International organisations are sounding the alarm over the threat Russia’s brutal invasion of Ukraine poses to both regional and global economies.
Should Russia continue its war of aggression against Ukraine, a protracted conflict risks dragging almost one third of Ukraine’s 44 million people below the poverty line, while a further 62 per cent would be at risk of also falling into poverty within a year, the United Nations Development Programme (UNDP) has warned.
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It follows a warning from the International Monetary Fund (IMF) that Ukraine’s economy could shrink by up to 35 per cent this year if Russia’s invasion becomes a protracted conflict, and the UN’s Food and Agriculture Organisation’s assessment that the conflict will further undercut the purchasing power of Ukraine’s population, with consequent increases in food insecurity and malnutrition.
“The war in Ukraine is causing unimaginable human suffering with a tragic loss of life and the displacement of millions of people. While the need for immediate humanitarian assistance to Ukrainians is of the utmost importance, the acute development impacts of a protracted war are now becoming more apparent,” says UNDP Administrator Achim Steiner.
“An alarming economic decline, and the suffering and hardship it will bring to an already traumatised population must now come into sharper focus. There is still time to halt this grim trajectory.”
Temporary basic income
According to Ukrainian government estimates, at least 100 billion US dollars worth of infrastructure, buildings, roads, bridges, hospitals, schools, and other physical assets have already been destroyed in the war, which has forced around half of Ukrainian businesses to shut down completely, while the other half are forced to operate well below capacity.
“In order to avoid further suffering, destruction and impoverishment we need peace now,” adds Steiner.
Among the largest UN agencies on the ground in Ukraine, UNDP has remained operational throughout the conflict and is now boosting its presence with targeted, specialised deployments in key areas such as debris management, damage assessment and emergency livelihoods including cash-based assistance, and also offering operational entry points and platforms to development and humanitarian partners to channel and scale support to the government and people of Ukraine.
It says that a series of policy measures in the coming weeks could assist and mitigate a freefall into poverty as the conflict rages on. One proposal is a large-scale emergency cash transfer operation, costing approximately 250 million US dollars per month, which would cover partial income losses for 2.6 million people expected to fall into poverty.
A more ambitious temporary basic income (TBI) that provides a basic income of 5.50 US dollars per day per person would cost 430 million US dollars per month, based on initial estimates.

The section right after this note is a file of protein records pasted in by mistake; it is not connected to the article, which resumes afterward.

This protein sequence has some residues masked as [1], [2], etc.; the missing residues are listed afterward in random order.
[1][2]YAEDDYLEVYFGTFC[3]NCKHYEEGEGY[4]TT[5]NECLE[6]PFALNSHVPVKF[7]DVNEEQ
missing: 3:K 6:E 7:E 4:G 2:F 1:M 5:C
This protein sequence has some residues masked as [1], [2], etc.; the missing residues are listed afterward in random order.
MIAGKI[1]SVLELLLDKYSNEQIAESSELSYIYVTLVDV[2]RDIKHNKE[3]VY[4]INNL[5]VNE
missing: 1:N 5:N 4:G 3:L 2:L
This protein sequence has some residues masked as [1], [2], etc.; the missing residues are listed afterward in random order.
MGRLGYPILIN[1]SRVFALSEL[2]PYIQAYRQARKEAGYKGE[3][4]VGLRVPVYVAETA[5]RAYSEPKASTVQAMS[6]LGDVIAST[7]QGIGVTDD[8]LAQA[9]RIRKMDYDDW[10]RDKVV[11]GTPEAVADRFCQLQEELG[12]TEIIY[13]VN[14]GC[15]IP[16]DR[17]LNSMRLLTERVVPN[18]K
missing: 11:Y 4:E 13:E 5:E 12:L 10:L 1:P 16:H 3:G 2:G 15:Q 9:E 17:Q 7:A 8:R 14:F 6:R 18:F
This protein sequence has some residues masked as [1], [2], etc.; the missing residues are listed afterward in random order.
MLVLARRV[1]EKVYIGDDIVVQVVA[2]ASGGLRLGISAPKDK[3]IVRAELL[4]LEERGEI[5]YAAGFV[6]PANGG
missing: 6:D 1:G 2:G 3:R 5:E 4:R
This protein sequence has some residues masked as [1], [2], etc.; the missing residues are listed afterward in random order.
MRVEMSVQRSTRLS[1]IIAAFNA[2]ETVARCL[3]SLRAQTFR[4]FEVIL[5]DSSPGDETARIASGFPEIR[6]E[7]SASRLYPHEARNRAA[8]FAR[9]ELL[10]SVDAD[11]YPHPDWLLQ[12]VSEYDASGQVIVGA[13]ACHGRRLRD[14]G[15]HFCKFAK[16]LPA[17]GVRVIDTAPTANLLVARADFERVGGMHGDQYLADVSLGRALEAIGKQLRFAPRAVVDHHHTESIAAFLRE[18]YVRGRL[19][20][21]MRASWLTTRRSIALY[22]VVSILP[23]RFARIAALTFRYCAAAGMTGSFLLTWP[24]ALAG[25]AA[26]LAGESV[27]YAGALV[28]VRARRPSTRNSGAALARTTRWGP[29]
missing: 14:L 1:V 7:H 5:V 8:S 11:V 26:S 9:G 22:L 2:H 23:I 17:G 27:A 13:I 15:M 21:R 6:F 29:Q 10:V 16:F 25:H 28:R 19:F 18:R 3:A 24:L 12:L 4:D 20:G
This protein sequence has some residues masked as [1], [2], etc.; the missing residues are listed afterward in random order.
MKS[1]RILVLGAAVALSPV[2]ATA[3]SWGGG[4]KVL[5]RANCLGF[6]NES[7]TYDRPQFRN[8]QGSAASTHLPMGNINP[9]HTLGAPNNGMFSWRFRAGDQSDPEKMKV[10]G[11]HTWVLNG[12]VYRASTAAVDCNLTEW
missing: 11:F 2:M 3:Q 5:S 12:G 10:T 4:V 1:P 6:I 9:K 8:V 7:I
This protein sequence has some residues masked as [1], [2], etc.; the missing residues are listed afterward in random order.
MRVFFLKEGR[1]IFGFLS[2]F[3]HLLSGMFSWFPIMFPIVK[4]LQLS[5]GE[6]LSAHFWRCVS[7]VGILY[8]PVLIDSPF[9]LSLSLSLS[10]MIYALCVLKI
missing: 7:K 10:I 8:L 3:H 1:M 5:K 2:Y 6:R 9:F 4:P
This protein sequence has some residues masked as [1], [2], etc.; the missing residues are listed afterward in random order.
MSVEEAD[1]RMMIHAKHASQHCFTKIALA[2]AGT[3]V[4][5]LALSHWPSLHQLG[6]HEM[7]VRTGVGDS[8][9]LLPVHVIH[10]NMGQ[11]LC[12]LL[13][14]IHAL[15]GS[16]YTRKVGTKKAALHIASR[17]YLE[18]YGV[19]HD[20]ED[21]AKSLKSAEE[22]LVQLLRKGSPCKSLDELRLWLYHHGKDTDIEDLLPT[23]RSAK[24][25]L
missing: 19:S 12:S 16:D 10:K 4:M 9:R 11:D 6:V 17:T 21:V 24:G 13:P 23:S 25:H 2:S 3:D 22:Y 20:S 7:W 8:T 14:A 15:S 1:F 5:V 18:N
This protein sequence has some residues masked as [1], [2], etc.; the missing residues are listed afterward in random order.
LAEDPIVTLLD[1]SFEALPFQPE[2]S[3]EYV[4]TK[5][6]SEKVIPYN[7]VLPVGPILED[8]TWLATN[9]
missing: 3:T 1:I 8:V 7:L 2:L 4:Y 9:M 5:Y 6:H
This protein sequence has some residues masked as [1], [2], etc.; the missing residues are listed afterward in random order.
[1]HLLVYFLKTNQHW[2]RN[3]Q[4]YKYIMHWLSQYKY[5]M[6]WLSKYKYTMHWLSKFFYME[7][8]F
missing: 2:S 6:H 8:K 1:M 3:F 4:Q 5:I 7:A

Of particular concern in the immediate future is Ukraine’s agricultural sector. Ukraine is one of the world’s largest exporters of grains and vegetable oils, and last year was the second largest supplier of grains for the European Union (behind only France) and a key food supplier for low and middle-income countries in Asia and Africa.
The longer the Russia-Ukraine conflict lasts, with Ukraine’s Black Sea ports under attack and closed (more than 50 per cent of Ukraine’s exports went through besieged Mariupol), the more insecurity about food supplies it may bring not only to the Ukraine and the region, but also to the rest of the world.
According to GTAS Forecasting from S&P Global Market Intelligence, exports of Ukrainian corn reached 27.2 million metric tons in 2021 and the export of wheat was estimated at 21.2 million metric tons. These numbers equate to 12.8 per cent and 10.5 per cent of total world exports, respectively.
A preliminary assessment from the UN Food and Agriculture Organisation (FAO) suggests that as a result of the conflict, between 20 and 30 per cent of the areas under winter cereals, maize and sunflower seed in Ukraine will either not be planted or remain unharvested during the 2022-23 season, with the yields of these crops likely to be adversely affected.
“The conflict is set to increase humanitarian needs in Ukraine, while deepening those of millions of people that prior to its escalation were already displaced or requiring assistance due to the more than eight-year conflict in the eastern part of the country. By directly constraining agricultural production, limiting economic activity, and raising prices, the conflict will further undercut the purchasing power of local populations, with consequent increases in food insecurity and malnutrition,” the FAO warned in a paper last week.
Globally, if the conflict results in a sudden and prolonged reduction in food exports by both Ukraine and Russia, the FAO suggests that the global number of undernourished people could increase by eight to 13 million people in 2022-23, with the most pronounced increases taking place in Asia-Pacific, followed by sub-Saharan Africa, and the Near East and North Africa.
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